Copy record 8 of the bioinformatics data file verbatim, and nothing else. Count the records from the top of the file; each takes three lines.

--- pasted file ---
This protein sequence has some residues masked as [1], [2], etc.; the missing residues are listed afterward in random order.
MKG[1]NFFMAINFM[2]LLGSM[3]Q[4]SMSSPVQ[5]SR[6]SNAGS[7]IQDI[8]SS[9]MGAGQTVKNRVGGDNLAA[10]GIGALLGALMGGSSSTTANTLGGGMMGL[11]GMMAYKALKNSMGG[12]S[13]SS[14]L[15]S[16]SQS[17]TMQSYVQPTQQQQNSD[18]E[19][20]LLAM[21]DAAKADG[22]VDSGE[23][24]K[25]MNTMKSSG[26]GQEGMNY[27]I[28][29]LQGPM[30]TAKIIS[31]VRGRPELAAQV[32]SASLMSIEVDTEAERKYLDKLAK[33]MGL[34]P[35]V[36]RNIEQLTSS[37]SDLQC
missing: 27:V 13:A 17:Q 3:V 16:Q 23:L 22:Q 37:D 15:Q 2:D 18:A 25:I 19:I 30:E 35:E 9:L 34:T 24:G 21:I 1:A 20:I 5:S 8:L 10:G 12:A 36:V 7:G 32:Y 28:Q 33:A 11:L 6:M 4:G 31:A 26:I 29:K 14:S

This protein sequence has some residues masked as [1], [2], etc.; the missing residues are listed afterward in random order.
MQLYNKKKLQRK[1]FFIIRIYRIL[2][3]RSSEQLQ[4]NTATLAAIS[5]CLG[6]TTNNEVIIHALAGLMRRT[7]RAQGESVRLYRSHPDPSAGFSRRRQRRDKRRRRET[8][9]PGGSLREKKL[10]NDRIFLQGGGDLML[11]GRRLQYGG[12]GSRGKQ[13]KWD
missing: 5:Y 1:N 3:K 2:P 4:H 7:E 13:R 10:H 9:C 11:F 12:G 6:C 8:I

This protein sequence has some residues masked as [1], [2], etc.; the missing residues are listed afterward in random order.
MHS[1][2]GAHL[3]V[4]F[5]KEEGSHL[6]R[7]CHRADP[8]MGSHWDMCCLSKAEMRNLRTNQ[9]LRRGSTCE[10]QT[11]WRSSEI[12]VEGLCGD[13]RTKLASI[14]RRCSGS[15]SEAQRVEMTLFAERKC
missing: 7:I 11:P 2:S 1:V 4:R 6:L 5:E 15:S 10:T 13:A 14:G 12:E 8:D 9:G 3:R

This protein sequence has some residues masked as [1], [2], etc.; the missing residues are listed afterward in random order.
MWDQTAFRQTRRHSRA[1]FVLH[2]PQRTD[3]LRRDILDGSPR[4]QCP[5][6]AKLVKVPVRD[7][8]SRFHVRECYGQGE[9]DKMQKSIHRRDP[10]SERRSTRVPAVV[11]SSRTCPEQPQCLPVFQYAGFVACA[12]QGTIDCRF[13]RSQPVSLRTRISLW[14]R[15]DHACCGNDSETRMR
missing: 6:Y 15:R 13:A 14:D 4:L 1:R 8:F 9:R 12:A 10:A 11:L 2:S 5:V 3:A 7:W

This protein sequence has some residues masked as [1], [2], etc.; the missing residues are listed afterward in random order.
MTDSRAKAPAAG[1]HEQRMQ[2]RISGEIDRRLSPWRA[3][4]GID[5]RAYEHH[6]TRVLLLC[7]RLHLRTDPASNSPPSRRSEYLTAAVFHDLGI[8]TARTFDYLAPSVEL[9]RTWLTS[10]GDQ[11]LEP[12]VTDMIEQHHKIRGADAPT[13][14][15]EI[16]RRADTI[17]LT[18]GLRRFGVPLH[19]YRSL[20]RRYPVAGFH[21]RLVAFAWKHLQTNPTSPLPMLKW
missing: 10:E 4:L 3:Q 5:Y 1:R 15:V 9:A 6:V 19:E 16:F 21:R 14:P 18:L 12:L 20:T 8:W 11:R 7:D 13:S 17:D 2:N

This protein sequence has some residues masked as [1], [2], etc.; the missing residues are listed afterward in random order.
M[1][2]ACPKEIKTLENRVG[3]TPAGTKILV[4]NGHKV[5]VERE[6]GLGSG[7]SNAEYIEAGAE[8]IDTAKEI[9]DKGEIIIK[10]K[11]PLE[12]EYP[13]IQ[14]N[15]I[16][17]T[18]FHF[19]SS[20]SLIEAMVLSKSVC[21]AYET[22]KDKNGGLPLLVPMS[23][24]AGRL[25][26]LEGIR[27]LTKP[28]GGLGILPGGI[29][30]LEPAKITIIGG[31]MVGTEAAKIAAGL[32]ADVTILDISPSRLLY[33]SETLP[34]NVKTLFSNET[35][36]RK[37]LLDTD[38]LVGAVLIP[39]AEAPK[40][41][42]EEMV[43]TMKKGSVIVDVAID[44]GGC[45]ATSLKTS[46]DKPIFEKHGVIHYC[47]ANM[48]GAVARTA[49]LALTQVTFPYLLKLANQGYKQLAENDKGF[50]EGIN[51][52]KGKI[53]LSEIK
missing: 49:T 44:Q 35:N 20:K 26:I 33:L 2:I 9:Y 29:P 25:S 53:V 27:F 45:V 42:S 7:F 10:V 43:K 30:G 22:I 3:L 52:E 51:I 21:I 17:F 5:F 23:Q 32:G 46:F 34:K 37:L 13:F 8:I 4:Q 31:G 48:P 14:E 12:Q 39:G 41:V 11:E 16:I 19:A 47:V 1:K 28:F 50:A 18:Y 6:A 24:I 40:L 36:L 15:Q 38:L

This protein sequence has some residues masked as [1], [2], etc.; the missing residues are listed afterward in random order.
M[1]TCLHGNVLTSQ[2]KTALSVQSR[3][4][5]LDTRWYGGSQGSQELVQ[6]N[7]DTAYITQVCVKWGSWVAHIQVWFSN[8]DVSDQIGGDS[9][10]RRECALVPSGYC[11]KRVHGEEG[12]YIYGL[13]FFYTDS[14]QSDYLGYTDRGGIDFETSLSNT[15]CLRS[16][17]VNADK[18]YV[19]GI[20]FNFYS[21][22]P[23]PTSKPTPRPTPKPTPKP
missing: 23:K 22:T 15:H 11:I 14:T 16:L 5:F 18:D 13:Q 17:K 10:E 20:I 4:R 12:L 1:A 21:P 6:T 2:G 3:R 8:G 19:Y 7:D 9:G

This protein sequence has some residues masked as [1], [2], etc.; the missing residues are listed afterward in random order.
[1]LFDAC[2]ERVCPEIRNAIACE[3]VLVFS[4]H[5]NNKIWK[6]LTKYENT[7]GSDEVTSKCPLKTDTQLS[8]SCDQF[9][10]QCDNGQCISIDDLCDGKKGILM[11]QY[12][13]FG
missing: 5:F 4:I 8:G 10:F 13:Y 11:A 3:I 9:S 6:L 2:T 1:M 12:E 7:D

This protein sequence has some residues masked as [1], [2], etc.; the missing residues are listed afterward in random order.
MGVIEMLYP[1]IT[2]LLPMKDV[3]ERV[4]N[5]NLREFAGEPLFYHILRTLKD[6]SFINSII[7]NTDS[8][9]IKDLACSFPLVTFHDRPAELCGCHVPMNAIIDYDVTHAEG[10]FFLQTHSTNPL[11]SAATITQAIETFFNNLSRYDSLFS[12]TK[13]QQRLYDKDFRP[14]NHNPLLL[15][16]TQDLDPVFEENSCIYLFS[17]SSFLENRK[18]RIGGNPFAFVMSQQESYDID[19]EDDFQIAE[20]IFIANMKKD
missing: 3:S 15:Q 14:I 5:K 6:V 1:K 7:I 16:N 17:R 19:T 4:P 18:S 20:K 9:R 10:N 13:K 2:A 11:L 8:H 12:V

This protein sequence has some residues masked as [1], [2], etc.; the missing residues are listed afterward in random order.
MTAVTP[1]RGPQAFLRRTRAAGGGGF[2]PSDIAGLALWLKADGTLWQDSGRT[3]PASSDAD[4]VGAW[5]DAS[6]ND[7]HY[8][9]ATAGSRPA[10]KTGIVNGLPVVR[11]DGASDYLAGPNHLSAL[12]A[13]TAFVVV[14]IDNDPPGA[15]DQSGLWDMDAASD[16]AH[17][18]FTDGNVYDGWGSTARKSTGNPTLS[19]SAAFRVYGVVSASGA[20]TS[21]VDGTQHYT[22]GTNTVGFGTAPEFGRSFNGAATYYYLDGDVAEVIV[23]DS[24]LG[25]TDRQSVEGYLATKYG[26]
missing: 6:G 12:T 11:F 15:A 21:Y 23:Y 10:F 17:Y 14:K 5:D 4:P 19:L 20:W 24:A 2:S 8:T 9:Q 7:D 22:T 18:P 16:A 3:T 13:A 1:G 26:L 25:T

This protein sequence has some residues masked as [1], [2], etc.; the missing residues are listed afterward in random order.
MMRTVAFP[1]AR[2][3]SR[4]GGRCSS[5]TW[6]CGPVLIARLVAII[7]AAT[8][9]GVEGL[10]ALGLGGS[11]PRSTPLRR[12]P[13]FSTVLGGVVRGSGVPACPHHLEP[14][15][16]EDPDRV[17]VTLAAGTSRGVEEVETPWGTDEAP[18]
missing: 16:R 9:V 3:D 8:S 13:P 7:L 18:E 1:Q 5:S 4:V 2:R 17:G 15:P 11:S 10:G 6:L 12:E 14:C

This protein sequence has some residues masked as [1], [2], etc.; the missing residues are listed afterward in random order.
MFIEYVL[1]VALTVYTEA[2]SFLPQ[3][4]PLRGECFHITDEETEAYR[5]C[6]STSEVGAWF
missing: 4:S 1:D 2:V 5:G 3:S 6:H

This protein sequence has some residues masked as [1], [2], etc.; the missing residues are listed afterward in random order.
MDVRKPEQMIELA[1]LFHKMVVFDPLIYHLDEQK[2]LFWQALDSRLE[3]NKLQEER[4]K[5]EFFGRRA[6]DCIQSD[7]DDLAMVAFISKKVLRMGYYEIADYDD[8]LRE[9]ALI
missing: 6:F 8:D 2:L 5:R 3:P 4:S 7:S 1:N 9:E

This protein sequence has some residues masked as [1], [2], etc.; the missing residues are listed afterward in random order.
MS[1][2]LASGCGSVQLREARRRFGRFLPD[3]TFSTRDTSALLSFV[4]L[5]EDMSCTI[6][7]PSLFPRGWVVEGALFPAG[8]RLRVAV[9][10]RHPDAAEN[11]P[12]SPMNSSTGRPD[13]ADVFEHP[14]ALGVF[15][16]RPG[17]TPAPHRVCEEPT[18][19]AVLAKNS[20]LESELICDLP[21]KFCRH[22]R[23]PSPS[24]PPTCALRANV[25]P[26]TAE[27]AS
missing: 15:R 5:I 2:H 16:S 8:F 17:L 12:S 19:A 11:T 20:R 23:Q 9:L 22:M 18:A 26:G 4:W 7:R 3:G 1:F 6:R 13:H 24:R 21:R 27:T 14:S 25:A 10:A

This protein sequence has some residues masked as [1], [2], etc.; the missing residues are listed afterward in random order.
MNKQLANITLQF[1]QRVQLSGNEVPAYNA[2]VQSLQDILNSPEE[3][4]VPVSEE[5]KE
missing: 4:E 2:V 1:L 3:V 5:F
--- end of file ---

This protein sequence has some residues masked as [1], [2], etc.; the missing residues are listed afterward in random order.
[1]LFDAC[2]ERVCPEIRNAIACE[3]VLVFS[4]H[5]NNKIWK[6]LTKYENT[7]GSDEVTSKCPLKTDTQLS[8]SCDQF[9][10]QCDNGQCISIDDLCDGKKGILM[11]QY[12][13]FG
missing: 5:F 4:I 8:G 10:F 13:Y 11:A 3:I 9:S 6:L 2:T 1:M 12:E 7:D